an eminent domain

An old bit of advice from the days when I was still working seriously on trying to get short fiction published went along the lines of: submit your work to the venues you read most regularly. (I got some fairly prestigious rejections, obvs.)

I’ve broadly kept to that dictum with my writings, fictional or otherwise, which is why I’m distinctly chuffed to have placed a book review at The Quietus—a site I read very regularly, even when they’re reviewing things that I’ve never heard of and/or don’t think I’ll actually like. I like their editorial positionality, and I like that they have a big roster of writers, some of them quite random, who are broadly left to their own devices in terms of style and attitude.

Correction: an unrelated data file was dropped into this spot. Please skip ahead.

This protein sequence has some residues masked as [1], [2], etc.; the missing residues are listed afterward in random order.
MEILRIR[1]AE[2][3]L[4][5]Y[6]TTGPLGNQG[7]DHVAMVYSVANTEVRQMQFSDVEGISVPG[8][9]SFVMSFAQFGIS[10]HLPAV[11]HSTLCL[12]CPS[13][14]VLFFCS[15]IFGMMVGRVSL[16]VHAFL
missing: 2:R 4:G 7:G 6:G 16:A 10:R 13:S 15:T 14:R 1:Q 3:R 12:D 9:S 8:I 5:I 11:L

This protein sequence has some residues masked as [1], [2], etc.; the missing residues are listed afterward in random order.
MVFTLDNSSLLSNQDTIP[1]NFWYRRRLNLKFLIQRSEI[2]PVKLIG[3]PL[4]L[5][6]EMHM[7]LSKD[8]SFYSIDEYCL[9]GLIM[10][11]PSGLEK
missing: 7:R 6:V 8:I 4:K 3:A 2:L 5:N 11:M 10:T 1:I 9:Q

The review is of Carl Neville’s latest novel Eminent Domain, which… well, you should click through and give tQ the benefit of your eyeballs in exchange for the thrilling verbiage of my prolix hot-takery, because that’s how the business works these days. Suffice to say I found it a brilliant and sui generis science fiction story that’s frustratingly hobbled by some of its narrative strategies, at the levels of both sentences and structure; strongly recommended, but with strong caveats.

Maybe I should have gone easier on it? After all, it appears that Neville and I share a fondness for Screaming Trees… though that seems to surprise Neville himself even more than it surprises me.




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